The paper goal was to study the influence ofthecalvingintervalonmilkyield for the Romanian Brown breed, using 950 lactations, of which: 573 lactations (60.31 %) belonged to the over 400 days calvinginterval and 377 lactations (39.69%) belonged to the 351-400 days calvinginterval. Thecalvinginterval varied between 446.41 ±18.94 days, the highest length for the 51 dairy cows which had parturition in September and 373.49 ±14.28 days, the shortest length for 53 cows which calved in October. The average calvinginterval for the cows with a calvinginterval longer than 400 days accounted for 425.58±14.10 days, while the average calvinginterval for the cows with this reproductionindic ator between 351 and 400 days was 358.65±10.07 days. For the cows whose calvinginterval was longer than 400 days, milkyield accounted for 4,682.5±124.92 while for the cows whose calvinginterval varied between 351 and 400 days registered 4,240.0±215.10 kg. The calculations revealed a gross product of Lei 6,087 per lactation in case of cows whose calvinginterval was longer than 400 days and Lei 5,512 in case ofthe cows whose calvinginterval varied between 351-400 days. For an average difference of 66.93 days calvinginterval between the two calvinginterval size groups taken into consideration, themilkyield difference accounted for 442.50 kg in the benefit ofthe cows with thecalvinginterval longer than 400 days. Also, a difference of Lei 575 was recorded in the favor ofthe cows with calving intervals longer than 400 days because they registered higher a milkyield. This means Lei 8.59 additional income per cow and calvinginterval day longer than 400 days.
ABSTRACT - The major objective of this study was to estimate heritability and genetic correlations between milkyield (MY) and calvinginterval (CI) and lactation length (LL) in Murrah buffaloes using Bayesian inference. The database used belongs to the genetic improvement program of four buffalo herds from Brazil. To obtain the estimates of variance and covariance, bivariate analyses were performed with the Gibbs sampler, using the program MTGSAM. The heritability coefﬁcient estimates were 0.28, 0.03 and 0.15 for MY, CI and LL, respectively. The genetic correlations between MY and LL was moderate (0.48). However, the genetic correlation between MY and CI showed large HPD regions (highest posterior density interval). Milkyield was the only trait with clear potential for genetic improvement by direct mass selection. The genetic correlation between MY and LL indicates that indirect selection using milkyield is a potentially beneﬁcial strategy. The interpretation ofthe estimated genetic correlation between MY and CI is difﬁcult and could be spurious.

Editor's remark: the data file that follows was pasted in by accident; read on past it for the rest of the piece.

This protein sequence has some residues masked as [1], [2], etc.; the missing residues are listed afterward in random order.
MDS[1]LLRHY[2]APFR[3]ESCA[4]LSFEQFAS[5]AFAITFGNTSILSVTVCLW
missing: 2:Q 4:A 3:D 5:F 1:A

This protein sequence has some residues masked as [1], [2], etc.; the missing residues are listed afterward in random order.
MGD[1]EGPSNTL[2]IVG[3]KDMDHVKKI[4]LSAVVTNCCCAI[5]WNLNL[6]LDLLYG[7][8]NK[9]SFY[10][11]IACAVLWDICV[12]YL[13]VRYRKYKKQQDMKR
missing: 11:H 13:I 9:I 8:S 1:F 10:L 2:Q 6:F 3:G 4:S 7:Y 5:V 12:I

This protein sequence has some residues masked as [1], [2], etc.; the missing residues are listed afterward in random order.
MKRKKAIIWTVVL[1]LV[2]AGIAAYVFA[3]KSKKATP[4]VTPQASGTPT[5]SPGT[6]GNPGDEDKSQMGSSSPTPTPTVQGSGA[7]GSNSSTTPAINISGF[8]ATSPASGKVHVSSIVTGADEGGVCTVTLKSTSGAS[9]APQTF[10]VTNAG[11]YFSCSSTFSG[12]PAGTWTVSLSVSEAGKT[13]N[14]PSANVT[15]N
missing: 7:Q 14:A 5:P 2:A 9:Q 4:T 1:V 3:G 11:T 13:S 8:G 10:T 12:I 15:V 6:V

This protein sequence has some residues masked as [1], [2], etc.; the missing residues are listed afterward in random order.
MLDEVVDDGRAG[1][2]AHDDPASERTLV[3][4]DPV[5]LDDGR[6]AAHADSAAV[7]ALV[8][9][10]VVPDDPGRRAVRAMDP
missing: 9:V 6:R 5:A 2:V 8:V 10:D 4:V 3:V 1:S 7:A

Data was available on 1580 calvings over a ten year period and completed lactations of cows of three genetic types: Gyr, Holstein-Friesian × Gyr and Simmental × Gyr. The original stock was chosen from a pool of cows, not for their genetic potential, but because they adapted well to the milking system. Manual milking was carried out once a day (in the morning). The calves are allowed to suckle for a short time before milking to stimulate let down, are tied at the legs ofthe cow during milking and only after milking are allowed to suckle freely. Calves were maintained with the cows until 3 months of age. Weaning occurred at approximately 7 months of age. Milk production was measured every 14 days. The bulls ran with the cows all year round. Culling ofthe cows was onthe basis ofcalvinginterval (greater than 450 days) and the ability to adapt to the system. Condition score ofthe cows was evaluated at calving and weaning using a 1 to 9 scale as described in Wildman et al. (1982). The diet comprised of pasture (Brachiaria decumbens, Brachiaria ruziziensis, Brachiaria brizantha c.v. Marandu, and Andropogon gayanus c.v. Planaltina, as well as natural pastures of Melinis menutiflora e Hyparhenia rufa.) during the summer (rainy season) and milled sugar cane with added urea (1%) during the winter (dry season). A mineral salt mixture was available ad libitum. The animals were put in the pastures which, according to visual appraisal, were in the best conditions to be grazed. The grazing density used was approximately 1 AU/ha.
Abstract. This study evaluated themilk production performances ofthe Romanian dairy breed of buffaloes from three important areas of Sălaj county from north-western Romania. This county has one ofthe valuable buffalo herds from Romania. Comparative analysis in the direction ofthe main characteristics of buffalo milk production were conducted on a herd of 65 buffaloes exploited in extensive traditional conditions. In terms ofmilk production total lactation it ranks highest value in lactation VIII i.e. 1679.92 kg in area I, 1675.79 kg in lactation VI in area II, respectivelly 1442.53 kg in lactation VI in area III. Differences are less than 1% from normal lactation, with small variations from one lactation to another. These small differences between buffaloes and lactations emphasizes the use of buffaloes for other destinations (traction). Thecalvinginterval in buffaloes in this study presents the highest values i.e. 485.26 days in lactation VI, area I.